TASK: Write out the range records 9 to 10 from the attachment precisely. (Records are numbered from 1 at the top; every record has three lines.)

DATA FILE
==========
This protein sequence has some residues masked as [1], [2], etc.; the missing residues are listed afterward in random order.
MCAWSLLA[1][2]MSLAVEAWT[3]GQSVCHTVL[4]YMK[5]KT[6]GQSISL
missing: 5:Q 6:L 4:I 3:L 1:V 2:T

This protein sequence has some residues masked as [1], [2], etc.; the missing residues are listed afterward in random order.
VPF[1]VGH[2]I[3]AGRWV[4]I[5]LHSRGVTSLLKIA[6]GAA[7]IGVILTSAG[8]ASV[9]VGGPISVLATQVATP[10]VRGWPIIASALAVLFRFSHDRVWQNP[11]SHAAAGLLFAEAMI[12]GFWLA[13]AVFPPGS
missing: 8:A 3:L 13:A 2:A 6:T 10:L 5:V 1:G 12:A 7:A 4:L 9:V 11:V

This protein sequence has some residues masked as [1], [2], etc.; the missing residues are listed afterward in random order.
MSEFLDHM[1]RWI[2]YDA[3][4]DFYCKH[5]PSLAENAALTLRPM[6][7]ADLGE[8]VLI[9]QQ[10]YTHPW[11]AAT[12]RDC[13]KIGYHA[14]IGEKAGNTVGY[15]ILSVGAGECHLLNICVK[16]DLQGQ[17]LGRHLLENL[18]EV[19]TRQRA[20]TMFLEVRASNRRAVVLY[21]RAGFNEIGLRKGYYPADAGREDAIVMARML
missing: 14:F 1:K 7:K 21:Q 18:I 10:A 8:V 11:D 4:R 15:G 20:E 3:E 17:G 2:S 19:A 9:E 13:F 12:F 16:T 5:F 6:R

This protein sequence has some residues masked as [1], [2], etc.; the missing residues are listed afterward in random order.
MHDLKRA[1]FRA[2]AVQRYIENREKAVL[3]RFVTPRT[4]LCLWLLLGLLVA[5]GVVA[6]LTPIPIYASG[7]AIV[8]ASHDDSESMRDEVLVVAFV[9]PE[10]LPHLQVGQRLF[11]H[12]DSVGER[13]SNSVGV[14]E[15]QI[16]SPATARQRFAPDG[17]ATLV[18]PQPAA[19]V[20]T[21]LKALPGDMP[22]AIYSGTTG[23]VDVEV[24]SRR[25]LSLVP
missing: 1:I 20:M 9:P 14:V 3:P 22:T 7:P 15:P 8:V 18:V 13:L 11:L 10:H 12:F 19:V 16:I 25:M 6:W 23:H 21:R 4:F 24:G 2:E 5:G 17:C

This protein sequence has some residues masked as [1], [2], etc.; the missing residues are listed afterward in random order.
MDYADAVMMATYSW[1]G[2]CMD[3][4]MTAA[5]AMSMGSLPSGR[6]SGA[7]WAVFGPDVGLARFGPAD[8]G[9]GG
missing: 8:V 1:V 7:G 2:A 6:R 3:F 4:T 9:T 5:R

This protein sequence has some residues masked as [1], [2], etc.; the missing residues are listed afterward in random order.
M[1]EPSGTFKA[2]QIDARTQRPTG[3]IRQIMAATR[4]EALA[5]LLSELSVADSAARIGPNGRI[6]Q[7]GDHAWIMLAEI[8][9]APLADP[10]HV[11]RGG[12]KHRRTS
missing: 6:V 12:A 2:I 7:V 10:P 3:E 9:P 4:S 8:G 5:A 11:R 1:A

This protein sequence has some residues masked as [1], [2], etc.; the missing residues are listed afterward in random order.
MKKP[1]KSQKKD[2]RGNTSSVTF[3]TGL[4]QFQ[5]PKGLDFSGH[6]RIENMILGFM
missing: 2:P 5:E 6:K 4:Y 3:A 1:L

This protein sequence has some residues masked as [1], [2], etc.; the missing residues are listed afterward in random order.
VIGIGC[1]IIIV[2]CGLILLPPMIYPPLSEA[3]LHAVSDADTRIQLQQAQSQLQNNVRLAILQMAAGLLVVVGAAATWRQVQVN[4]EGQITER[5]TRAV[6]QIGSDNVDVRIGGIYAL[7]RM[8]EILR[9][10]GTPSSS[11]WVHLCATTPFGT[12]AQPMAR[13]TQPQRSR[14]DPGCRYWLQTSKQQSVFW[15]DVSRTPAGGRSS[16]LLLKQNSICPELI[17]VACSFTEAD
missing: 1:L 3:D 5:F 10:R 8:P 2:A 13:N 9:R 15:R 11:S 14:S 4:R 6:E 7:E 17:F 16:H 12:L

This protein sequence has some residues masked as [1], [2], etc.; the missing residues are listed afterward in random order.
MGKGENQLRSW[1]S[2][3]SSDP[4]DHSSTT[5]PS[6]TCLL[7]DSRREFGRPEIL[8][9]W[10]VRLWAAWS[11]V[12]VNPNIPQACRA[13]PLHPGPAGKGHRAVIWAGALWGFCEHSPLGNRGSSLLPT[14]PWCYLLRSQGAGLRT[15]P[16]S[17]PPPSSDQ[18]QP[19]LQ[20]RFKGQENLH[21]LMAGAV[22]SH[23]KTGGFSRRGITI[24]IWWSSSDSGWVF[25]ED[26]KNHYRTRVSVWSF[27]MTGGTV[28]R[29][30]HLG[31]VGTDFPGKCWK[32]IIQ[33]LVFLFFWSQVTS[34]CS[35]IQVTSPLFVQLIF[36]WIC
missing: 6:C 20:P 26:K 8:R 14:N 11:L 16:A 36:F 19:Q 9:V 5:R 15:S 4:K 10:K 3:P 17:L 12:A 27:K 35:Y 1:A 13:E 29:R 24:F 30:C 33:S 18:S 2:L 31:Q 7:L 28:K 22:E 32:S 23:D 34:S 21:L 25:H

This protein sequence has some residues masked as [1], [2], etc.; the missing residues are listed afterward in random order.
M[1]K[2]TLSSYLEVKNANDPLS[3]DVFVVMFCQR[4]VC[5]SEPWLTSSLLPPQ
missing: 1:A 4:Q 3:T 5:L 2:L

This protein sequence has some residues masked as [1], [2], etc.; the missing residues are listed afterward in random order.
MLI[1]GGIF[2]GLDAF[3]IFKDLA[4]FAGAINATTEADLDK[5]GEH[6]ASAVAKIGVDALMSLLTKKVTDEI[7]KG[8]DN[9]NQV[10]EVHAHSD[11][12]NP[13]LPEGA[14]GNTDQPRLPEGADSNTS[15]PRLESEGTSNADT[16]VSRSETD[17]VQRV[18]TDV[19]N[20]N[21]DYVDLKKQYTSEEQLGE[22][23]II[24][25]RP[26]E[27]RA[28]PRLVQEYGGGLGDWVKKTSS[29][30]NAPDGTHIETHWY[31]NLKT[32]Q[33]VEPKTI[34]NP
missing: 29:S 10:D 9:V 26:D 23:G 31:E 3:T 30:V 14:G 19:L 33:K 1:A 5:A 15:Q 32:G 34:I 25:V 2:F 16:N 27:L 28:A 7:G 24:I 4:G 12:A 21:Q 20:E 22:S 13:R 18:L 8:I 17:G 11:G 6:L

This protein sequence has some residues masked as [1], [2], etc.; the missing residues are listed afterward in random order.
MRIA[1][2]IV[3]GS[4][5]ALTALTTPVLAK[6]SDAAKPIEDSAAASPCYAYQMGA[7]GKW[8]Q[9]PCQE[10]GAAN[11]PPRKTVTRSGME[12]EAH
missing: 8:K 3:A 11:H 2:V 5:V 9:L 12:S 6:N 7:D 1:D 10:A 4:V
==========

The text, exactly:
This protein sequence has some residues masked as [1], [2], etc.; the missing residues are listed afterward in random order.
MGKGENQLRSW[1]S[2][3]SSDP[4]DHSSTT[5]PS[6]TCLL[7]DSRREFGRPEIL[8][9]W[10]VRLWAAWS[11]V[12]VNPNIPQACRA[13]PLHPGPAGKGHRAVIWAGALWGFCEHSPLGNRGSSLLPT[14]PWCYLLRSQGAGLRT[15]P[16]S[17]PPPSSDQ[18]QP[19]LQ[20]RFKGQENLH[21]LMAGAV[22]SH[23]KTGGFSRRGITI[24]IWWSSSDSGWVF[25]ED[26]KNHYRTRVSVWSF[27]MTGGTV[28]R[29][30]HLG[31]VGTDFPGKCWK[32]IIQ[33]LVFLFFWSQVTS[34]CS[35]IQVTSPLFVQLIF[36]WIC
missing: 6:C 20:P 26:K 8:R 14:N 11:L 16:A 36:F 19:Q 9:V 5:R 15:S 4:K 10:K 3:P 17:L 12:A 27:K 35:Y 1:A 13:E 29:R 24:F 30:C 33:S 18:S 2:L 31:Q 7:L 28:K 22:E 32:S 23:D 34:S 21:L 25:H

This protein sequence has some residues masked as [1], [2], etc.; the missing residues are listed afterward in random order.
M[1]K[2]TLSSYLEVKNANDPLS[3]DVFVVMFCQR[4]VC[5]SEPWLTSSLLPPQ
missing: 1:A 4:Q 3:T 5:L 2:L